More women are entering the solar workforce every day, but some areas of the industry are still underrepresented. According toThe Solar Foundation, women only make up 26% of the solar workforce. In a largely mechanical and construction-related field, it is nice to hear of a woman-led solar installation subcontractor out of Georgia:年代unshine Solar.
In this episode of the Contractor’s Corner podcast,年代olar Power Worldwoman and editor-in-chief Kelly Pickerel talks with Emilie O’Leary, CEO of Sunshine Solar, about her experience working in a male-dominated segment. She started the company in 2016 because she knew solar was a space she wanted to be in.
A portion of the interview is below, but be sure to listen to the full podcast for even more insight, including O’Leary’s beginnings at Pickerel’s alma mater Kent State University, how the company approaches hiring in different markets and what social media means to a growing company. A bonus conversation with年代PWsenior editor Kelsey Misbrener is also included.
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阳光太阳能ve woman-owned业务ry heavily male-dominated mechanical side of solar. What is your experience leading a company in the construction industry?
There are definitely challenges working in a primarily male dominant industry. Coming from a corporate world getting into construction, there’s definitely a lot more rough edges. But I do feel being a woman-owned business, we have a leading edge in the solar industry. I feel like I come with a fresh set of eyes so I may see things differently or approach things differently from a woman’s perspective. The good thing is I love to spend time out in the field, and we do hire women so it’s nice to see them out there doing a great job. I definitely want to see more women in leading roles in the solar industry. It’s challenging, but I think we’ve got a lot of opportunities ahead of us.
Have you worked on any special projects lately?
Our latest specialty project is at NREL in Golden, Colorado. It’s a project specifically for Nextracker. They hired us to build a small system for wind capacity (load testing) because if anyone knows about Golden, Colorado, this area at NREL has the highest wind. There’s going to be about 400 test points on this system. It’s an awesome place to work. It’s beautiful with the mountains and everything. Our staff is learning all about the system and the wind capacity, so that’s definitely a unique project for us because we’re not building it for energy production. It’s specifically for wind capacity testing.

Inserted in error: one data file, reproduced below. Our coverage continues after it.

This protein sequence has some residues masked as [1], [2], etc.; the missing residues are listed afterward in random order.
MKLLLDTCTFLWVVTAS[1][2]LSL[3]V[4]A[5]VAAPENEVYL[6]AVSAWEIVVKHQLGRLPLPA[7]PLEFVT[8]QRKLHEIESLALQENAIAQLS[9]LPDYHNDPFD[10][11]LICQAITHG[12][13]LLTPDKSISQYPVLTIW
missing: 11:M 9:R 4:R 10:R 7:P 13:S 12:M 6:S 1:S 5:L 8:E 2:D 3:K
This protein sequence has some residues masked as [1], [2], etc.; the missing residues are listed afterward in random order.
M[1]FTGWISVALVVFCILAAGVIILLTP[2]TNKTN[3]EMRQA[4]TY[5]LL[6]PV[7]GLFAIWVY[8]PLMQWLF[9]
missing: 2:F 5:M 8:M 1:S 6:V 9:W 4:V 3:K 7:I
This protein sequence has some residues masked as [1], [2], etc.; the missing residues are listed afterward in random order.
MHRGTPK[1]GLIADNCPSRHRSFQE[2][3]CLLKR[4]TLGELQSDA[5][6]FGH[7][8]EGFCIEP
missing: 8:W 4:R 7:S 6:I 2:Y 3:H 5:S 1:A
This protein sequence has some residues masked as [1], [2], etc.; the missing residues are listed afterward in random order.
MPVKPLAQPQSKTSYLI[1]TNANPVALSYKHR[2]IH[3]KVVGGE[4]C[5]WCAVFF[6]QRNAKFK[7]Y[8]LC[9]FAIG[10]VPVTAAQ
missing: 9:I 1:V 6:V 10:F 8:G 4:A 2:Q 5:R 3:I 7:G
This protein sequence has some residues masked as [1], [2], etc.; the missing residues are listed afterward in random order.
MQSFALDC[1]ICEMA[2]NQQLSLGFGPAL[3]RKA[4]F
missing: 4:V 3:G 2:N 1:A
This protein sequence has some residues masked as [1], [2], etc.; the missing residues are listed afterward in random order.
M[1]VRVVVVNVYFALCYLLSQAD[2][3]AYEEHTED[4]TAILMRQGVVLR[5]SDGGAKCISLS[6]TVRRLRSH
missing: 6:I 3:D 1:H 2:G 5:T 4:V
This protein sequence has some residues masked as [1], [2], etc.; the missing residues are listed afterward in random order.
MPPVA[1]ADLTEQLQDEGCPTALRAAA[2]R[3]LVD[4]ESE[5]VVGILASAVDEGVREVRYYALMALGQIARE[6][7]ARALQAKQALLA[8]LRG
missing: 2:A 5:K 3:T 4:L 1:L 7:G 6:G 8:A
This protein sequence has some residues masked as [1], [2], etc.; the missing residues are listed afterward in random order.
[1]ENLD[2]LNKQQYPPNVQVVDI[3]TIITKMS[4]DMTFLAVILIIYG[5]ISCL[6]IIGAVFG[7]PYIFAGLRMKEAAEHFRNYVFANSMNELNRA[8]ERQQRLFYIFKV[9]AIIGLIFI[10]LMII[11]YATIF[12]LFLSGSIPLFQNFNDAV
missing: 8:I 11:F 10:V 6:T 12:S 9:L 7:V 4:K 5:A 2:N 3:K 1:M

What are some areas where the solar industry still has room for improvement?
The solar industry is booming, and I feel we need to educate and promote this industry to the younger generation and let them know that this can be a career. We have a local high school that we’re working with, and we had three guys from the high school that went out after their online schools and they loved it. They’re helping us build a carport for a major corporation in their backyard. If we can educate the younger individuals, whether they’re in high school or they’re going into trade schools, I would just love to see curriculums that focus on this industry and start guiding them into the space.
Dear Solar Power World Team, If many solar power systems involve very large arrays of solar cell panels, or reflective mirror devices, often with very large surface areas on the undersides of them, why not have these arrays do double duty, as both a source of electric power, and also potable water? In Mexico, they now have special roadside billboards, with a special surfacing on their unseen side, which catches the morning dew that forms on it, and wicks it downward through a filtering set up, so that the water can be used by citizens there to shower. So perhaps we can do the same thing with various solar power systems as well, especially in the parts of the world where clean water is in shot supply. That covers it.